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Diabetic polyneuropathy tied to low cholesterol levels


June 03, 2019

By Marilynn Larkin

NEW YORK (Reuters Health) - Low serum cholesterol levels in people with type 2 diabetes were associated with diabetic polyneuropathy in a cross-sectional study.

"The key point of our study is that low levels of total serum cholesterol and low-density lipoprotein cholesterol are associated with a higher amount of nerve damage detected by high-resolution MRI of the sciatic nerve in patients with type 2 diabetes," Dr. Felix Kurz of Heidelberg University Hospital told Reuters Health by email. "The results were independent of patients' age, disease duration, glycemia or kidney function."

"This was very surprising to us, since we had expected lower levels of serum cholesterol and, in particular, LDL cholesterol to be beneficial for patients with type 2 diabetes," he noted. "Instead, our results now indicate that lowering serum cholesterol in type 2 diabetes is likely to impair nerve regeneration and, therefore, is potentially harmful in diabetic neuropathy."

"We therefore plan to investigate the role of lipid-lowering drugs such as statins or the newly developed PCSK9-inhibitors in the development of diabetic polyneuropathy in future studies," he said.

Dr. Kurz and colleagues conducted a single center, cross-sectional study of 100 patients with type 2 diabetes (mean age 65, 68% men) who underwent magnetic resonance neurography of the right leg and clinical, serologic and electrophysiologic assessments. Using advanced imaging tools, the team quantified the diameter of various nerves and the lipid equivalent lesion (LEL) load.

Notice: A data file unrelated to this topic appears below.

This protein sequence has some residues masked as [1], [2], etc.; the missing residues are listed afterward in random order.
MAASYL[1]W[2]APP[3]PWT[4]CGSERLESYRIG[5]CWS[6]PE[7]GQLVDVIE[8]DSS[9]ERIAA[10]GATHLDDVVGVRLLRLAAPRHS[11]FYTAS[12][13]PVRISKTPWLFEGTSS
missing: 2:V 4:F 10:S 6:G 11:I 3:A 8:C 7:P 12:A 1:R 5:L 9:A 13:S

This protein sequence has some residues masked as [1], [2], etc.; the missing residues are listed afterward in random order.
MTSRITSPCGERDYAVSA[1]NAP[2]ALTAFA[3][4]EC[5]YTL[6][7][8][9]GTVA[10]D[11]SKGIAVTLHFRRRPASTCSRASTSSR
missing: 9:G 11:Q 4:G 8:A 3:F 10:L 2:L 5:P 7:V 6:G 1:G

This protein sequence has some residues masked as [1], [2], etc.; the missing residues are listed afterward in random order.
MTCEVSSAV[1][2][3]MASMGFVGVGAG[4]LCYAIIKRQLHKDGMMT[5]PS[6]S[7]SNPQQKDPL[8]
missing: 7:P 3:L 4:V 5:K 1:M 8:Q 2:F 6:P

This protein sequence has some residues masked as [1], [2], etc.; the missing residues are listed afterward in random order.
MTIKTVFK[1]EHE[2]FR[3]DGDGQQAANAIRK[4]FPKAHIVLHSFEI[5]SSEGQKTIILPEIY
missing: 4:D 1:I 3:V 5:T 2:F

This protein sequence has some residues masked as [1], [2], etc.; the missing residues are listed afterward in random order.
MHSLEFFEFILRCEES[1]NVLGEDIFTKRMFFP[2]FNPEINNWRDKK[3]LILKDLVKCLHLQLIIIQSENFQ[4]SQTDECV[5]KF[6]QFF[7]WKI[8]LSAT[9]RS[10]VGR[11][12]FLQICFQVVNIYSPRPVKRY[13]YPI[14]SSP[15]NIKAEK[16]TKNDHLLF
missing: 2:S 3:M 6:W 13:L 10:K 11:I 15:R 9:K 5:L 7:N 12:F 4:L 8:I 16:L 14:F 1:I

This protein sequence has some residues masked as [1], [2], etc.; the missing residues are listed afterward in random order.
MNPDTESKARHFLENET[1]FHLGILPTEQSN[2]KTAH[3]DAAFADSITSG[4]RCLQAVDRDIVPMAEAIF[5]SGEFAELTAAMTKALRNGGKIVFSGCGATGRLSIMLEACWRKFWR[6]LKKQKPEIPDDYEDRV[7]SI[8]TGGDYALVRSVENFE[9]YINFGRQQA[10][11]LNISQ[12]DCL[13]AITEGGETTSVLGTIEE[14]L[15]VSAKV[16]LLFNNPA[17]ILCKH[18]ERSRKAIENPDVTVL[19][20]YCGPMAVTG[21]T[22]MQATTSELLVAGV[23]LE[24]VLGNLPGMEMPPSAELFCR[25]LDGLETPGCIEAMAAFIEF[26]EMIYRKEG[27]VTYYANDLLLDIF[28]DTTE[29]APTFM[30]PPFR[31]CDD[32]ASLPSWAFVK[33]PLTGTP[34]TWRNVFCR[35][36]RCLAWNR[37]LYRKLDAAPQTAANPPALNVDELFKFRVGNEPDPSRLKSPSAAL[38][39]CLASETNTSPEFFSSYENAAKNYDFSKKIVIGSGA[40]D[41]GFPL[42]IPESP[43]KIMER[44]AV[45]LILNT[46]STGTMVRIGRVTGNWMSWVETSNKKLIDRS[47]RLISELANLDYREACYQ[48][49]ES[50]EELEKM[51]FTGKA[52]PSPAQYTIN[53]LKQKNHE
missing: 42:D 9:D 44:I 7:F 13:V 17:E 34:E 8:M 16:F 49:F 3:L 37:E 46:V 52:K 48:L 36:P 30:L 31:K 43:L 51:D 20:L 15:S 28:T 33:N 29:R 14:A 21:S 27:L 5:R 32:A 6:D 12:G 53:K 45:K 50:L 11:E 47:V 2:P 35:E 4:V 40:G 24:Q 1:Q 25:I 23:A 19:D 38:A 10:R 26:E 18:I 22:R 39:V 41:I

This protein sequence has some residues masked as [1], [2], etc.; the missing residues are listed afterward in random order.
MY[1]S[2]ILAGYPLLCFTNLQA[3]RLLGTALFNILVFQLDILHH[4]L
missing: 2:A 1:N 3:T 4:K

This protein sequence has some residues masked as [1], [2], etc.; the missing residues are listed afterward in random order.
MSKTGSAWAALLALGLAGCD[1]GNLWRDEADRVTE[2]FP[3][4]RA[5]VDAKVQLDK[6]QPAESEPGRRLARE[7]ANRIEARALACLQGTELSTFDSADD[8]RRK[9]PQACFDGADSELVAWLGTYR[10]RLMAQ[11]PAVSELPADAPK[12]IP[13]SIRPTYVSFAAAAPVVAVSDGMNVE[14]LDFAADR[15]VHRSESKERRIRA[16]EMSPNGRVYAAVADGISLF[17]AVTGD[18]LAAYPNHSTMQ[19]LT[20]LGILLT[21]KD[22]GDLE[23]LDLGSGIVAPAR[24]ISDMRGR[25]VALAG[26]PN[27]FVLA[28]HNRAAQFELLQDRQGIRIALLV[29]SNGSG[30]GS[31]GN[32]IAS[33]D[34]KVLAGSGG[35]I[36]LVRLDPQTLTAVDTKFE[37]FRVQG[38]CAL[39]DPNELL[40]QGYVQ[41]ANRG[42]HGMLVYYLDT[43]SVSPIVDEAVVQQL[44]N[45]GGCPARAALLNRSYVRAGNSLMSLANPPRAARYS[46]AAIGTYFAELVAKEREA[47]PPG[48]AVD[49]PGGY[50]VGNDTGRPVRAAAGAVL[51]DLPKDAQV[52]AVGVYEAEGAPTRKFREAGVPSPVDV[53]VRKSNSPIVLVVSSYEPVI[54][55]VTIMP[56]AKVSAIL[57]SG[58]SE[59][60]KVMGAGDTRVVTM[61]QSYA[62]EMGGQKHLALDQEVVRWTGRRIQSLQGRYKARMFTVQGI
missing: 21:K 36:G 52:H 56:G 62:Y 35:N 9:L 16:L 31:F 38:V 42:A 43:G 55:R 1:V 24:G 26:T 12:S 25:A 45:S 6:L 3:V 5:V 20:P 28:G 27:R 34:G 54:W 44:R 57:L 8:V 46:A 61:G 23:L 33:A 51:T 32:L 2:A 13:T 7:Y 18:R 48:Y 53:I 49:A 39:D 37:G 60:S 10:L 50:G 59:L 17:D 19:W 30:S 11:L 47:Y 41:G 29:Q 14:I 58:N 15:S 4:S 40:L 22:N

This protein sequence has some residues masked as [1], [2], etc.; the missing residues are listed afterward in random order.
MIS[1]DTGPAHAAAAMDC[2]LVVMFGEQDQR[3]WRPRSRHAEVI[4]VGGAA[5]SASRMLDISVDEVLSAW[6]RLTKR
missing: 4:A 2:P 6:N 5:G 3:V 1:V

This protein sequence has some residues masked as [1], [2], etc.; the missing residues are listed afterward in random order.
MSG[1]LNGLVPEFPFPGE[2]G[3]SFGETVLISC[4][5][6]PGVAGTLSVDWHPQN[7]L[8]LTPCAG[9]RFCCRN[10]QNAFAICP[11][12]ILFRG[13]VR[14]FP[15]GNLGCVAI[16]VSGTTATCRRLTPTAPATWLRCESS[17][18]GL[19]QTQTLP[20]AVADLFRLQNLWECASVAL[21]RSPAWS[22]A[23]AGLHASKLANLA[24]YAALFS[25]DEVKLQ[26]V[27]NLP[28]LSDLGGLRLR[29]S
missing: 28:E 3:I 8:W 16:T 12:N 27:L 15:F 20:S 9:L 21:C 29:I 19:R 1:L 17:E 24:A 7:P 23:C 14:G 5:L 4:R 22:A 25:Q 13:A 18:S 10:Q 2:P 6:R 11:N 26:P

As reported online May 31 in JAMA Network Open, the LEL load correlated positively with a nerve's mean cross-sectional area - i.e., swelling (coefficient of correlation = 0.44) and the maximum length of a lesion (r = 0.71). For example, in patients with neuropathy, the mean LEL load in vital nerve tissue was 19.67%; the maximum length of a lesion was 63.47 mm and the mean cross-sectional area of the tibial nerve was 142.20 mm.

By contrast, in those without neuropathy, the mean LEL load in vital nerve tissue was 10.03%; the maximum length of a lesion was 50.07 mm and the mean cross-sectional area of the tibial nerve was 122.20 mm.

Further, the LEL load was negatively associated with total serum cholesterol level (r = −0.41), high-density lipoprotein cholesterol (r = − 0.30), low-density lipoprotein cholesterol (r = − 0.33), nerve conduction velocities of the tibial (r = − 0.33) and peroneal (r = − 0.51) nerves, as well as nerve conduction amplitudes of the tibial (r = − 0.31) and peroneal (r = − 0.28) nerves.

Summing up, the authors state, "The findings suggest that lowering serum cholesterol levels in patients with T2D and (diabetic polyneuropathy) is associated with a higher amount of nerve lesions and declining nerve conduction velocities and amplitudes."

Dr. Robert Rosenson, Professor of Medicine (Cardiology) at the Icahn School of Medicine at Mount Sinai in New York City, noted several limitations to the observational study. "The lipid changes associated with diabetic peripheral neuropathy are consistent with insulin resistance. It is possible that patients with diabetic peripheral neuropathy have more severe insulin resistance as an underlying mechanism," he said in an email to Reuters Health.

Further, he said, the study did not include "background medications that may influence lipid levels and insulin sensitivity and lacked an intervention to support the hypothesis."

"Future studies should consider prespecified measures of diabetic peripheral neuropathy," he said. "It is important to state that these adverse events were not reported in phase II, IIIA or IIIB clinical outcome trials with PCSK9 inhibitors."

SOURCE: http://bit.ly/2Z4Qkak

JAMA Netw Open 2019.

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